Over the past month, wildlife authorities in Namibia have killed ten elephants after they moved into farming areas and destroyed crops during harvest season.
Speaking on the matter, Ministry of Environment, Forestry and Tourism spokesman Romeo Muyunda detailed how the elephants were considered dangerous to human life and thus needed culling.
The authorities also claimed that due to the elephants "terrorising" rural communities, their execution was both a "proactive" and "necessary" choice.
The elephants were killed in the north of the country.
The carcasses have been given as compensation to community members whose harvests were damaged.
Image credit: National Geographic
This issue is not a new phenomenon and has been ongoing for a number of years.
A Namibian National Policy on Human-Wildlife Conflict by the Ministry of Environment and Tourism (MET) was first released in 2009 to address the human-wildlife conflict that occurs all too often between wildlife and the rural communities and farmers that share the same land.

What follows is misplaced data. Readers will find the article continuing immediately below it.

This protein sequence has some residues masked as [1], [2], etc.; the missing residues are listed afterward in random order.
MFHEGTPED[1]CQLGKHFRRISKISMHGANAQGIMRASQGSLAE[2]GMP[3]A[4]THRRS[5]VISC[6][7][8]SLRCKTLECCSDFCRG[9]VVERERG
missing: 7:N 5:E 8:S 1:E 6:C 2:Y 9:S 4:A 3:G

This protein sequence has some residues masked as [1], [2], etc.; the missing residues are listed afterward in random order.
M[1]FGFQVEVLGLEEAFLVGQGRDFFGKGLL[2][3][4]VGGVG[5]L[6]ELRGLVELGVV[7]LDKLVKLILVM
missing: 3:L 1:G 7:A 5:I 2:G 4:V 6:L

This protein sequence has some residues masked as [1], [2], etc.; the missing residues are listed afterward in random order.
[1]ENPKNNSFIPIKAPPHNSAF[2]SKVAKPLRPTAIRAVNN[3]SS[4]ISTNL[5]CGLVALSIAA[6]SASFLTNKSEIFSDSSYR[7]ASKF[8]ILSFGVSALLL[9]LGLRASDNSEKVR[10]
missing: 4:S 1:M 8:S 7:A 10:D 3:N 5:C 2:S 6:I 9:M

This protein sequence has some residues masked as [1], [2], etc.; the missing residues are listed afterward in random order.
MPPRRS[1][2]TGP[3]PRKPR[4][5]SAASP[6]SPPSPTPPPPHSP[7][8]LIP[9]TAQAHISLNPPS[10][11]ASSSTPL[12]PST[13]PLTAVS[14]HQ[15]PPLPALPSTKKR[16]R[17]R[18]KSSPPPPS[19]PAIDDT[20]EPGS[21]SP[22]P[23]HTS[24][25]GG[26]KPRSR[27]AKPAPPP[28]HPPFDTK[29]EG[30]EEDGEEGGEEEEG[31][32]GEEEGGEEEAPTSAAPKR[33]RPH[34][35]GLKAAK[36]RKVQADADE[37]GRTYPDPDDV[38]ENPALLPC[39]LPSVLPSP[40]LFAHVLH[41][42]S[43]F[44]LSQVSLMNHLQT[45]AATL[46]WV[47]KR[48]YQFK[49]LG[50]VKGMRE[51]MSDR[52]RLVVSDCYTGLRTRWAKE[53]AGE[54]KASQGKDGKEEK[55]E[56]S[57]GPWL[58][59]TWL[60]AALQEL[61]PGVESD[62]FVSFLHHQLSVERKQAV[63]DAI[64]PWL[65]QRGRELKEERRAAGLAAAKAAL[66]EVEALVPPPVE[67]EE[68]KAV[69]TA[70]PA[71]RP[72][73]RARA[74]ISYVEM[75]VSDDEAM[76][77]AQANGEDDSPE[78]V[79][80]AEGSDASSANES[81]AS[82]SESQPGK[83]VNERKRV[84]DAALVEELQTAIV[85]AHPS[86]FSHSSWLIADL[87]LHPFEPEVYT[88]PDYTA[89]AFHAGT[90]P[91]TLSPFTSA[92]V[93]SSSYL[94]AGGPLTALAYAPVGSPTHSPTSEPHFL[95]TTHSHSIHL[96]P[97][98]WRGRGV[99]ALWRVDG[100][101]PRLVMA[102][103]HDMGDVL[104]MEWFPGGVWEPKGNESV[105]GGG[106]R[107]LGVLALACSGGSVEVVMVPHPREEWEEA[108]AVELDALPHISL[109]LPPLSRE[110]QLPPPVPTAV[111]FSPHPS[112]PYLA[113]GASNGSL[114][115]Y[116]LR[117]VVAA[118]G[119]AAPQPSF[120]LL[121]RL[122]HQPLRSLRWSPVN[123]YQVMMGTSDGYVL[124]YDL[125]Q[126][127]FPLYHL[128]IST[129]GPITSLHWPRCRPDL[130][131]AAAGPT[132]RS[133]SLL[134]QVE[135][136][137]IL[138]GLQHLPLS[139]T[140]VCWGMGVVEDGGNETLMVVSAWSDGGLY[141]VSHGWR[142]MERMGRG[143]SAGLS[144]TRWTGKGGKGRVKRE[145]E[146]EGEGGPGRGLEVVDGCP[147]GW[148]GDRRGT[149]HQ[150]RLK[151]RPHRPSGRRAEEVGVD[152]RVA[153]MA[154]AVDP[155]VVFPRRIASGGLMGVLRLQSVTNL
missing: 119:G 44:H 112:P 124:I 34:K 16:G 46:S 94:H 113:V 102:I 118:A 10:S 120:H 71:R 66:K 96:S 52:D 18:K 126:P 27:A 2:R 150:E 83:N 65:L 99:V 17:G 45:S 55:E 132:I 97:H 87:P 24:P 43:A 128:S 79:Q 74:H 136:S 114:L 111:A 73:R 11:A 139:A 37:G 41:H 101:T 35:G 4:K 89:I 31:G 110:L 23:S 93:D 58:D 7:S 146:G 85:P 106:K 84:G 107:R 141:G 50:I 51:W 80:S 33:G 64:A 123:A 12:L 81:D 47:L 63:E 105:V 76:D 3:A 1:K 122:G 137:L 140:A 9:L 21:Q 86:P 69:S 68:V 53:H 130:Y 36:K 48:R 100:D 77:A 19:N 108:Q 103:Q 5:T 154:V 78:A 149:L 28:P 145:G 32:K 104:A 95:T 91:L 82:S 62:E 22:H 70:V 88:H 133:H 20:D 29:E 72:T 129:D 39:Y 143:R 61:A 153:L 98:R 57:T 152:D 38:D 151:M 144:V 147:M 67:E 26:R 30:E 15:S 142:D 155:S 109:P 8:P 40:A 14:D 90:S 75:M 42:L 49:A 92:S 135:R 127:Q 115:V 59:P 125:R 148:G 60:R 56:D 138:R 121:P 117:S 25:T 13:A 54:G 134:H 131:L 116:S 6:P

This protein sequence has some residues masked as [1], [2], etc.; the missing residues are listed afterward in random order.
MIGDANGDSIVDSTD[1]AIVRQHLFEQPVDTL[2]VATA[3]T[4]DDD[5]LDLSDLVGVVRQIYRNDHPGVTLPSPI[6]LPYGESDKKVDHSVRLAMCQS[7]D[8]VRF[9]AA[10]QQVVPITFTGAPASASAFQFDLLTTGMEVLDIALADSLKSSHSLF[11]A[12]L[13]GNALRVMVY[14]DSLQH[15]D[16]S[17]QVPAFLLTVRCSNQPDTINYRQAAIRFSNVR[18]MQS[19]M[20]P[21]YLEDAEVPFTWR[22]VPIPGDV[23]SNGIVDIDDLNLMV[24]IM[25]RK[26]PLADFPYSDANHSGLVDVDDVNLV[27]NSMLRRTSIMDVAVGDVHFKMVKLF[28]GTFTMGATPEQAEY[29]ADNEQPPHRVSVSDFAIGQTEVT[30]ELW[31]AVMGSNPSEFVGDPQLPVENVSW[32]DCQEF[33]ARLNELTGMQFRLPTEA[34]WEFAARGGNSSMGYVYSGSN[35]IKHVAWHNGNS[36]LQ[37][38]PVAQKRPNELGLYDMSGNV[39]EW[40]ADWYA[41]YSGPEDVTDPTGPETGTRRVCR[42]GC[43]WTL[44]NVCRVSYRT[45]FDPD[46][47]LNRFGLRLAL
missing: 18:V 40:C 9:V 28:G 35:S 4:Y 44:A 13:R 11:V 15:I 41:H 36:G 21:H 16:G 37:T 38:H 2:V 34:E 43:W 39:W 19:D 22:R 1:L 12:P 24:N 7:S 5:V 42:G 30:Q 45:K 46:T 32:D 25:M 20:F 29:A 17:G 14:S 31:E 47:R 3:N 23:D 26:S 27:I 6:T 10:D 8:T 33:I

The idea which backs the policy is although human-wildlife conflict will most likely never disappear, it can be reduced and effectively managed.
The 2009 policy aimed to reduce human-wildlife conflict from 2009-rate incidents of about 5,000 per year, to fewer than 1,000 by 2021.
A draft policy consisting of a comprehensive document outlining many steps to be taken by MET and other parties was released more recently in 2017.
It seems these steps have not contributed to much, as Namibia has seen another ten elephants perish in what is their natural home.
According to government figures, an internationally supported conservation drive has seen its elephant population grow from just over 7,500 in 1995 to 24,000 last year.